• Stability determines which of two types of clouds will be formed: cumuliform or stratiform.
  • Cumuliform clouds are the billowy-type clouds having considerable vertical development, which enhances the growth rate of precipitation. They are formed in unstable conditions, and they produce showery precipitation made up of large water droplets.
  • Stratiform clouds are the flat, more evenly based clouds formed in stable conditions. They produce steady, continuous light rain and drizzle made up of much smaller raindrops.
  • Steady precipitation (in contrast to showery) preceding a front is an indication of stratiform clouds with little or no turbulence.
  • Clouds are divided into four families according to their height range: low, middle, high, and clouds with extensive vertical development.
  • The first three families—low, middle, and high—are further classified according to the way they are formed. Clouds formed by vertical currents (unstable) are cumulus (heap) and are billowy in appearance. Clouds formed by the cooling of a stable layer are stratus (layered) and are flat and sheet-like in appearance. A further classification is the prefix “nimbo-” or suffix “-nimbus,” which means raincloud.
  • High clouds, called cirrus, are composed mainly of ice crystals; therefore, they are least likely to contribute to structural icing (since it requires water droplets).

Ready, set, pop quiz!

Pop Quiz – Weather, Clouds

1. Clouds, fog, or dew will always form when
A—water vapor condenses.
B—water vapor is present.
C—relative humidity reaches 100 percent.

2. If an unstable air mass is forced upward, what type clouds can be expected?
A—Stratus clouds with little vertical development.
B—Stratus clouds with considerable associated turbulence.
C—Clouds with considerable vertical development and associated turbulence.

3. The suffix ‘nimbus,’ used in naming clouds, means
A—a cloud with extensive vertical development.
B—a rain cloud.
C—a middle cloud containing ice pellets.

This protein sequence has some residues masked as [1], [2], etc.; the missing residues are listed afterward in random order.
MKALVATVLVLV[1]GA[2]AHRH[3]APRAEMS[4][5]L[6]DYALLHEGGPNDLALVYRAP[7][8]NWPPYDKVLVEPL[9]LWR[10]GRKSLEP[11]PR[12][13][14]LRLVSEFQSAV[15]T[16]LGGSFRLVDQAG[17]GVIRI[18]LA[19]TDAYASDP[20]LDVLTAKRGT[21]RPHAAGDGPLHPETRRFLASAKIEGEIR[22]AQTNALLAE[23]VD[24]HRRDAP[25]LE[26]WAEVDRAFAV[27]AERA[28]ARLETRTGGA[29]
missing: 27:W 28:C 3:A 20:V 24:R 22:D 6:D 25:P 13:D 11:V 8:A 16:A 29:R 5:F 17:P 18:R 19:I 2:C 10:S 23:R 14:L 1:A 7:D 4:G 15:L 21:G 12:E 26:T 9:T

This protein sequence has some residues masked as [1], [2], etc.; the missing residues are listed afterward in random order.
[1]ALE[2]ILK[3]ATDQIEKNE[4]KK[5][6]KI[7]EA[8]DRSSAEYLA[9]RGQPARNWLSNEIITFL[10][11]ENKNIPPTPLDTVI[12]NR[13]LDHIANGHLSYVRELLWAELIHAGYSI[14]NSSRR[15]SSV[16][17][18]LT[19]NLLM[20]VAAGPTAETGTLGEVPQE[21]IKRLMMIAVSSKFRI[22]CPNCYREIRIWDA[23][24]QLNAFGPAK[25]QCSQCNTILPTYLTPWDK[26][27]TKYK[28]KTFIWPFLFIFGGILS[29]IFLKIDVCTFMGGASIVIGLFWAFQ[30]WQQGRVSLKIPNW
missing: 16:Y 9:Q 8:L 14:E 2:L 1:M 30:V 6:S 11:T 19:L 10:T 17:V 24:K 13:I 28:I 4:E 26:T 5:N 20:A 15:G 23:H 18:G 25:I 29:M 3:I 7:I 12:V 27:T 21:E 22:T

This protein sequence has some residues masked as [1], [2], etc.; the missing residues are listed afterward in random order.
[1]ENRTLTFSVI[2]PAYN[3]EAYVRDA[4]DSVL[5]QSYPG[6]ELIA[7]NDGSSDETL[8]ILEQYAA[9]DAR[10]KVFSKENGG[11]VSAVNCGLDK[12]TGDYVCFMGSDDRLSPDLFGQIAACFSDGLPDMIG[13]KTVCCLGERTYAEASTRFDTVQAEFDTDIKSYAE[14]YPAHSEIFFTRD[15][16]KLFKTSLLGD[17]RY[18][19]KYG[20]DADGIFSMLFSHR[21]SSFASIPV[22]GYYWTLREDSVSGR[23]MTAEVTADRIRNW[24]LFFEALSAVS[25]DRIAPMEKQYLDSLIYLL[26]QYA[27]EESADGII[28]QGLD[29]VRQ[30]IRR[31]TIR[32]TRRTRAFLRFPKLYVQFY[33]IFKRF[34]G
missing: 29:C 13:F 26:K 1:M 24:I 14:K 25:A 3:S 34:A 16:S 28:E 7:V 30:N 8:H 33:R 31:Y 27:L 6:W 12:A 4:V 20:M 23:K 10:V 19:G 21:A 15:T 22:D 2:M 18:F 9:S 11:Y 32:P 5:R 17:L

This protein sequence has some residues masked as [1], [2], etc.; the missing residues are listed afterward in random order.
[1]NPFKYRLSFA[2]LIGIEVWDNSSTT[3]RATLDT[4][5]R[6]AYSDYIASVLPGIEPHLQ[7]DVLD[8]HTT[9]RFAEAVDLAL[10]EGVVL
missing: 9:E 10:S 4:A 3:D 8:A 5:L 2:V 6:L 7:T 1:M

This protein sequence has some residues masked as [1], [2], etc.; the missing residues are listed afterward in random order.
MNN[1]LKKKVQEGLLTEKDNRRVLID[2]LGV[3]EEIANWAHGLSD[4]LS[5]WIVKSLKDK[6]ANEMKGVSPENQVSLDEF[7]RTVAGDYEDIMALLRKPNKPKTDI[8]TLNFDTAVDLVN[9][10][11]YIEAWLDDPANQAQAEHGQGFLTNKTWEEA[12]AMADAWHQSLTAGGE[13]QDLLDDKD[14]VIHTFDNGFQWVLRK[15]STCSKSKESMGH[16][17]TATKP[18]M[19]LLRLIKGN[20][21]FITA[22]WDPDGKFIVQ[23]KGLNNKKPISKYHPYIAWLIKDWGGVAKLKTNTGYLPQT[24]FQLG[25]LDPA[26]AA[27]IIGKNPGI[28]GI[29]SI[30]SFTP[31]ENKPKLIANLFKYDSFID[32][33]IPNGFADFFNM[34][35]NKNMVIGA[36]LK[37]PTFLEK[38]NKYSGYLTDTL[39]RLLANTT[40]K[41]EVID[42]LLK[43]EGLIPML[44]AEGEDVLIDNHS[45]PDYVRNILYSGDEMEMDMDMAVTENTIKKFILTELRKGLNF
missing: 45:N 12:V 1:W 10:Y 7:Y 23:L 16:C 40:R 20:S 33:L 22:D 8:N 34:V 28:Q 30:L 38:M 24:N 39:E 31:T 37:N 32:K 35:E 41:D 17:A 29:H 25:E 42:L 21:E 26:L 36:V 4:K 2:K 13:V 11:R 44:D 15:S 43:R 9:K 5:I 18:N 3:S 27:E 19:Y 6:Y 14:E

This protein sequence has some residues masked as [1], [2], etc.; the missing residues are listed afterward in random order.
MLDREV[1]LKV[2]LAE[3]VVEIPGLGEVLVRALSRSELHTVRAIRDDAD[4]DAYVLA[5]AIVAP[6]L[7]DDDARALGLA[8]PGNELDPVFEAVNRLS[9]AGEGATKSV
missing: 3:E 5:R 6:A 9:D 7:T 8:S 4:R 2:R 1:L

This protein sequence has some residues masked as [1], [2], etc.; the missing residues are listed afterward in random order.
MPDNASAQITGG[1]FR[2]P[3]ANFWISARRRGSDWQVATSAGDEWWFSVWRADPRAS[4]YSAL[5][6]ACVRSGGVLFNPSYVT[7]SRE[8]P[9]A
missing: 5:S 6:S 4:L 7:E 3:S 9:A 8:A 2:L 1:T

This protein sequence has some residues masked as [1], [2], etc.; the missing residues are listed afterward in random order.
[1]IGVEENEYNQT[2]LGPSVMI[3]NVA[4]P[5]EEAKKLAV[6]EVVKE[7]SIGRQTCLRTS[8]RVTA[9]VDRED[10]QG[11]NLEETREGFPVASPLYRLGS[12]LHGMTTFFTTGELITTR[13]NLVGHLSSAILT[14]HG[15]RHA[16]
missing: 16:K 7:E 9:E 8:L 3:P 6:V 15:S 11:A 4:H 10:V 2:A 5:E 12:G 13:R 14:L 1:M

4. Clouds are divided into four families according to their
A—outward shape.
B—height range.

5. What clouds have the greatest turbulence?
A—Towering cumulus.

So, how do you think you did? Check out the Answers & Explanations.

Note, the question above are sample questions representative to what you might see on your FAA Private Pilot Knowledge Exam. 

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CFI Brief: Airport Hot Spot

Ever heard of an airport hot spot, or wondered what that is? No, it’s not a scorching hot section of an airport, it’s more along the lines of the cool hip place to be at an airport. A hot spot is defined as a location on an airport movement area with a history of potential risk of collision or runway incursion, and where heightened attention by pilots and drivers is necessary.

These hot spot areas on the airport are found to be particularly complex and/or confusing and often times heavy traffic areas. Many times accidents, incidents, or runway incursions have been known to occur in these areas. The Chart Supplement U.S. will list a textual description of hot spots and a graphical depiction is shown on the Airport Diagram. Below is an example of a hot spot area for SUX airport labeled as HS-1. You can see that due to the crossing runways and taxiways this area could be rather confusing to a pilot not familiar with the airport.

By identifying hot spots, airport operators and air traffic controllers are able to plan for the safest possible movement of aircraft and vehicles operating on the movement area. As a pilot try to pre-plan your expected route to/from the runway and have a good idea of where your final destination is ahead of time and be aware of any hot spot areas which you might encounter. By making sure that aircraft surface movements are planned and properly coordinated with air traffic control, pilots add another layer of safety to their flight preparations.

Remember, the ultimate goal of hot spots is to prevent a ground based or runway incursion.

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CFI Brief: Airport Signage

Airport signage is an extremely important concept that all pilots will need to have a thorough understanding of prior to earning any  pilot certificate, whether it’s Private Pilot, Sport Pilot, or even a Remote Pilot Certificate.